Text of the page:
The best place to create that scenario was summer camp. Stentz's own children have attended adventure camps in the San Bernardino mountains, one of which is located on Rim of the World highway—hence the film's title. It proved to be the perfect place to cut his young protagonists off from civilization and force them to band together to make their own way from the camp, through the Inland Empire, to Pasadena.
A good chunk of the film takes place at JPL, but they weren't able to shoot at the real JPL. So McG had his crew build a mock-up of the Space Flight Operations Facility (SFOF) in a Pomona gym, augmented by scenes filmed at the Los Angeles Center Studios, which boasts the same mid-century architectural style. And Stentz borrowed a bit of actual Cold War space history for his tale: Project Excalibur, a Cold War era program to develop fusion-pumped x-ray lasers for ballistic missile defense.
“It was Edward Teller's baby, and in reality Project Excalibur was never built,” said Stentz. “I hypothesize, what if they actually built a prototype and sent it into space disguised as something else, and it's been up there for 30 years and the military is vaguely embarrassed about it. So when the aliens invade, there actually is a ‘space laser' that could shoot down the alien fleet.”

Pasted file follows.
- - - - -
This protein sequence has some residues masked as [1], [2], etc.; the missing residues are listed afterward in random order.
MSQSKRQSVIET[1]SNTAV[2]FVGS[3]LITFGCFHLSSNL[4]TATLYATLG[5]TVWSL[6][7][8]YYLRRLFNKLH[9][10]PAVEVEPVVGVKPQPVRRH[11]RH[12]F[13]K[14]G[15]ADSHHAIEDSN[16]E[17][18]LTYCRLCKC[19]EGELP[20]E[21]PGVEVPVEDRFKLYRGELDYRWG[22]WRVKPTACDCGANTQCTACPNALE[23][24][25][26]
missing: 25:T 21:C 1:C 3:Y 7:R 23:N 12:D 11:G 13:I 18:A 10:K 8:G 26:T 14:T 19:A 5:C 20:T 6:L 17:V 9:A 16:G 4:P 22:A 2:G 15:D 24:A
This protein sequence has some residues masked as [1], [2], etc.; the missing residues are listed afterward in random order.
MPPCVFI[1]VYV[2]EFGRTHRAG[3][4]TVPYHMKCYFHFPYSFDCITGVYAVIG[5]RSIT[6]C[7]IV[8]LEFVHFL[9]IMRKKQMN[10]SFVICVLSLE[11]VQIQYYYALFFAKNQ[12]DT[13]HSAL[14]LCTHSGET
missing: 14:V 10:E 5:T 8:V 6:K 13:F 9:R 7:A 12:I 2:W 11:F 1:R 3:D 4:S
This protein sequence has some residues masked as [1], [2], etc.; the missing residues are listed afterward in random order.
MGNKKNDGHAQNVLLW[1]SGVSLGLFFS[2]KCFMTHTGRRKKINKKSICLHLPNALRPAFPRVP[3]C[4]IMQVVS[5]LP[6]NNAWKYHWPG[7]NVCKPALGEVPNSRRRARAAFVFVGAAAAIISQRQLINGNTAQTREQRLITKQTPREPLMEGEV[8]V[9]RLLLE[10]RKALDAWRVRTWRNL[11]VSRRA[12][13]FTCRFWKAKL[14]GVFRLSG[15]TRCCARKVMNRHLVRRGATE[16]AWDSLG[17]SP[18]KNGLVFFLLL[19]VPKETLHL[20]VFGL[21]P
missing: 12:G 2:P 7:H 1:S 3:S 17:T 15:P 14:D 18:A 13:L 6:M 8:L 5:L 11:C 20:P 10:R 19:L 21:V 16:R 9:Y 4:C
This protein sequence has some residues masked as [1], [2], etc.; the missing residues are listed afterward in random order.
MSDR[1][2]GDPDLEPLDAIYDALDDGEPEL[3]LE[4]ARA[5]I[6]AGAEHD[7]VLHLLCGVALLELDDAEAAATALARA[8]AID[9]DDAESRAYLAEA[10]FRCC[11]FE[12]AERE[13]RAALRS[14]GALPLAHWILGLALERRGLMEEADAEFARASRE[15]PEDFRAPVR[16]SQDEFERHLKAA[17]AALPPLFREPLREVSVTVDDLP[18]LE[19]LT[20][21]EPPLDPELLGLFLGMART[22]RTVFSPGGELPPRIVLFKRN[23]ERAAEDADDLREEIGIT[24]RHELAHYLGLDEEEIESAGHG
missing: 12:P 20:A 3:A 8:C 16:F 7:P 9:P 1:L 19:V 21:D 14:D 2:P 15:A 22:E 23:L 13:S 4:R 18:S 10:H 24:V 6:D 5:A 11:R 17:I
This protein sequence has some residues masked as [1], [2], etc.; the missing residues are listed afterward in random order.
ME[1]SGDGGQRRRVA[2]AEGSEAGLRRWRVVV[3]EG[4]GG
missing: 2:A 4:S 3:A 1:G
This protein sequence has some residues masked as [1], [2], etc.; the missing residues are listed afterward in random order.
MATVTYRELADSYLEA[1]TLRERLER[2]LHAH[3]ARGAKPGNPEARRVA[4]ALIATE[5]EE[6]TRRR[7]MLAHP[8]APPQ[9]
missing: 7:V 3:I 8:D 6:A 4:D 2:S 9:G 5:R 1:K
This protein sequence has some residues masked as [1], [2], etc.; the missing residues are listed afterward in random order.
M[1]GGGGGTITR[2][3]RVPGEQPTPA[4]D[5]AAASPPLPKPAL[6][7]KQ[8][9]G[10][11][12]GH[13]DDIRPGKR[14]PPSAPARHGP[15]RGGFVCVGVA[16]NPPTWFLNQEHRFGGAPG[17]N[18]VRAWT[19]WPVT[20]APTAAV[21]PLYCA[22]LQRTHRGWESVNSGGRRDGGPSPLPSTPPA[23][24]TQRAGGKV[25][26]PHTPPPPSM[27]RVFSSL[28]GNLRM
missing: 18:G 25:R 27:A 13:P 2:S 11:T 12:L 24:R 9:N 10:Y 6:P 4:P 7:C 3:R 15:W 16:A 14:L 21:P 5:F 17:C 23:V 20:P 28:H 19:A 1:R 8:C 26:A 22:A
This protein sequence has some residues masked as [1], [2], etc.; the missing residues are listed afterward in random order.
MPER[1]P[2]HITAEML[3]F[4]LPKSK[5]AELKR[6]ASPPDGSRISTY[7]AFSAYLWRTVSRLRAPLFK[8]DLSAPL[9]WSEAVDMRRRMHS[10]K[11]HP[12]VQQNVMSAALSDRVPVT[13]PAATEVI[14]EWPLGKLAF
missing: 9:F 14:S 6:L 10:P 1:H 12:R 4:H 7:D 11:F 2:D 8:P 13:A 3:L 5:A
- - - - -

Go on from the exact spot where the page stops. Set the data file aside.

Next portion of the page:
Netflix and other streaming services have been increasingly dipping their toe in producing original films as well as original series, filling in the gap left by the major studios as they have shifted focus to mega-blockbuster franchises. “If [Rim of the World] came out in 1986, it would have been a big summer studio movie,” said Stentz. He and McG didn't have a big summer movie budget, however, so they had to get creative with their special effects, especially when depicting the alien creatures and spacecraft. Stentz's considerable television experience (Fringe, The Flash, The Sarah Connor Chronicles) came in handy on that score, since he's accustomed to only having a few million dollars per episode.
“Eighty percent of the movie is the four kids talking, riding bikes, driving a [jacked] car, and so on,” he said. They saved most of their budget for the few big action sequences. “We flipped a Humvee onto a school bus and had an explosion so big, we did $30,000 worth of damage to Universal Studios' back lot by blowing out the windows,” he added. “So we went big, but we went big in small pops.”
About that vintage car the kids commandeer for their journey: it was originally supposed to be a 1974 Pontiac Firebird, which fans of 1970s TV will recognize as the model Jim Rockford drove on The Rockford Files. “But it turns out there simply aren't enough of those left to trash any of them,” said Stentz. (Filming can be rough in cars.) There are plenty of old 1973 Ford Mach 1 Mustangs, however, so that's the car they used. “McG said, ‘A part of you feels bad doing this. They don't make these anymore and we're destroying one. but at least it's giving its life up for art.'”
Rim of the World premiered on May 24, and is now streaming on Netflix.
<em>Listing image by Netflix</em>